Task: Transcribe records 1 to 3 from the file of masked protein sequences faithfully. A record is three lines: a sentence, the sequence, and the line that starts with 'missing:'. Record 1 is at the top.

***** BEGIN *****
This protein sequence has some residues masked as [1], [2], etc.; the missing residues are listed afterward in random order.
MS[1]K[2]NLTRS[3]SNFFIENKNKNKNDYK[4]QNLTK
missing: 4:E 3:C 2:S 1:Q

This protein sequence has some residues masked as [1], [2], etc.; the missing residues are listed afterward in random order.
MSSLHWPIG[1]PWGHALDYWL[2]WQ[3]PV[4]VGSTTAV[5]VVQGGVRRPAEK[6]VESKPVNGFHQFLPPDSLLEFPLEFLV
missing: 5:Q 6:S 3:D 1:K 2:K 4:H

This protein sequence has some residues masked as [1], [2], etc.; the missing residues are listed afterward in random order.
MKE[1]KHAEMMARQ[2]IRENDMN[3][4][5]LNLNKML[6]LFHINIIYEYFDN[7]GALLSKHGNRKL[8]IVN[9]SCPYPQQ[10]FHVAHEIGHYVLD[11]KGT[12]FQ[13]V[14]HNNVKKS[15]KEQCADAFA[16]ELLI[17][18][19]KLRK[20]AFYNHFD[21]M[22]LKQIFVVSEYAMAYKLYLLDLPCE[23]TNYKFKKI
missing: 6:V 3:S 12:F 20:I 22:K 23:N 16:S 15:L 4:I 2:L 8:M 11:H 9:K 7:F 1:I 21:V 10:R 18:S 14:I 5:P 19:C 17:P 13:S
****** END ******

This protein sequence has some residues masked as [1], [2], etc.; the missing residues are listed afterward in random order.
MS[1]K[2]NLTRS[3]SNFFIENKNKNKNDYK[4]QNLTK
missing: 4:E 3:C 2:S 1:Q

This protein sequence has some residues masked as [1], [2], etc.; the missing residues are listed afterward in random order.
MSSLHWPIG[1]PWGHALDYWL[2]WQ[3]PV[4]VGSTTAV[5]VVQGGVRRPAEK[6]VESKPVNGFHQFLPPDSLLEFPLEFLV
missing: 5:Q 6:S 3:D 1:K 2:K 4:H

This protein sequence has some residues masked as [1], [2], etc.; the missing residues are listed afterward in random order.
MKE[1]KHAEMMARQ[2]IRENDMN[3][4][5]LNLNKML[6]LFHINIIYEYFDN[7]GALLSKHGNRKL[8]IVN[9]SCPYPQQ[10]FHVAHEIGHYVLD[11]KGT[12]FQ[13]V[14]HNNVKKS[15]KEQCADAFA[16]ELLI[17][18][19]KLRK[20]AFYNHFD[21]M[22]LKQIFVVSEYAMAYKLYLLDLPCE[23]TNYKFKKI
missing: 6:V 3:S 12:F 20:I 22:K 23:N 16:S 15:L 4:I 2:L 8:M 11:H 9:K 7:F 1:I 21:V 10:R 18:S 14:I 5:P 19:C 17:P 13:S